US Equities with exposure to emerging market infrastructure: US equities on the whole do not offer the best valuation at the moment. Shares are cheap based on estimated 2011 earnings, but they are extrapolations based on further cost cutting or a sharp rebound in the economy, based on 4-5% growth seen in previous recoveries. But, as Prof. Rogoff and Reinhart show in their book ‘This Time is Different’, recoveries are 1-1.5% slower in wake of financial crises. Given the recent rebound in equities, and exhausted stimulus, a wide bet on US securities may be imprudent. But firms that can tap into the infrastructure development in emerging markets still look cheap, though an even stronger dollar can limit the upside. Firms dependent on emerging market middle-class consumers should be avoided, as inflation is expected to subdue spending.

Staple food commodities: This is another great way to tap into the growth in emerging markets. Rice and wheat have not tacked the overall food price index growth, and being staples, are susceptible to swift export restrictions. Inventories have been depleted because of crop failures in 2010, notably soybean and wheat. Inflation combined by disruption in even one of the staple-producing countries can lead to a swift rise in prices.

Base metal commodities: Construction metals such as aluminum, steel and copper should continue to rise, as estimates of metal needed over the next 5 years continue to rise. Alcoa expects the 2020 aluminum demand to double from the current levels. Copper has been rising at a torrid base by the new construction in China—at the rate of 90 pounds per new home. This should accelerate as development moves inland, where per-capita GDP is less than half of that on the coast, according to China’s National Bureau of Statistics. China’s consumption of Copper has tripled in the last decade, and similar trends in the emerging economies will drive the metal even higher. This is not the only driver—the metal is heavily used in the new greener cars, and their mass acceptance will push another lever of demand. It takes a couple of years for supply to come online, especially since starting smelters is a big investment. During 2001-2010, only 4 mines with more than 200 kiloton (per annum) capacity were developed. To meet Chinese demand growth of 5 million tons, more than 20 mines of such capacity need to be developed. For the next 18 months, not a single mine of this capacity will come online.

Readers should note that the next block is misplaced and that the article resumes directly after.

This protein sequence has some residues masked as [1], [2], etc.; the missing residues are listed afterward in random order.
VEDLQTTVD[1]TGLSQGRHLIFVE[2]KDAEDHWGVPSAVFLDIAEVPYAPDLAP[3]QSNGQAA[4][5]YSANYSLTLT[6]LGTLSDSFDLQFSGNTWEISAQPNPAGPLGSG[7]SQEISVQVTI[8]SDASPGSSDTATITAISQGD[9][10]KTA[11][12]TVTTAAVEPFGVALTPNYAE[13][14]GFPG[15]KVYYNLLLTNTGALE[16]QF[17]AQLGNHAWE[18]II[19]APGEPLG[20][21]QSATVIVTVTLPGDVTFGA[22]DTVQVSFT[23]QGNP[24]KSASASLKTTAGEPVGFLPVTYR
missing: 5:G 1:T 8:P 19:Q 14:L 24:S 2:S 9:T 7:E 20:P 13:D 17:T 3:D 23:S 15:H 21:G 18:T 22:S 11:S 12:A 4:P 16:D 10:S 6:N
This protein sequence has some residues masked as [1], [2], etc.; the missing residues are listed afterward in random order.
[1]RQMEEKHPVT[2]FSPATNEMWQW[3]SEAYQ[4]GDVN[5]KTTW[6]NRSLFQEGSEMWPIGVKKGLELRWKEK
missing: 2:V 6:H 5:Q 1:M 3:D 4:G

1. Is the fed trying to stimulate a demand which does not exist? In other words, won’t the demand be for different kinds of goods post the crisis.

    Also, with the two political parties quarreling, will the deficit be arrested, which is necessary before the bond market starts trembling?

    Good stimulating post

  2. My short answer to the first question: yes, Fed tried to stimulate demand that didn’t exist.

    Long answer:
    Some theory first –
    Fed stimulates by lowering cost of capital. So, if no inherent demand exists, it doesn’t matter what the interest rates are. Also, interest rates almost never influence short-term demand, as it makes little difference. To sum, long-term interest-rate sensitive investments are what Fed aims to influence / can influence.

    Now, let’s look at what are some typical long-term investments by consumers and corporations–housing, and long-term Capex respectively. None of this were likely to be spent post such a large crisis, as every needed to de-leverage. This is why banks are holding close to $1T in reserves and not lending it out / cannot lend it out.

    As for the second question, both parties will engage in saber-rattling, but no one wants to be blamed for govt. shutdown. For now, looks like they’ll figure out a way by doing these 15-days deals.